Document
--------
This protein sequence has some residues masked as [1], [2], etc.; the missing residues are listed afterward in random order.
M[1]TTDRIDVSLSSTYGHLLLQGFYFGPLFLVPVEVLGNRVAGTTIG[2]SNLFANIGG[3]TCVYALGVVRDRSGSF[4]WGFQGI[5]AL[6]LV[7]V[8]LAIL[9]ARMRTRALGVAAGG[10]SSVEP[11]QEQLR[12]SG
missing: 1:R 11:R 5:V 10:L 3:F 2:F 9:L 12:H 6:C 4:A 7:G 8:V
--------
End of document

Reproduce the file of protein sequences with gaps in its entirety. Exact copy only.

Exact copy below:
This protein sequence has some residues masked as [1], [2], etc.; the missing residues are listed afterward in random order.
M[1]TTDRIDVSLSSTYGHLLLQGFYFGPLFLVPVEVLGNRVAGTTIG[2]SNLFANIGG[3]TCVYALGVVRDRSGSF[4]WGFQGI[5]AL[6]LV[7]V[8]LAIL[9]ARMRTRALGVAAGG[10]SSVEP[11]QEQLR[12]SG
missing: 1:R 11:R 5:V 10:L 3:F 2:F 9:L 12:H 6:C 4:A 7:G 8:V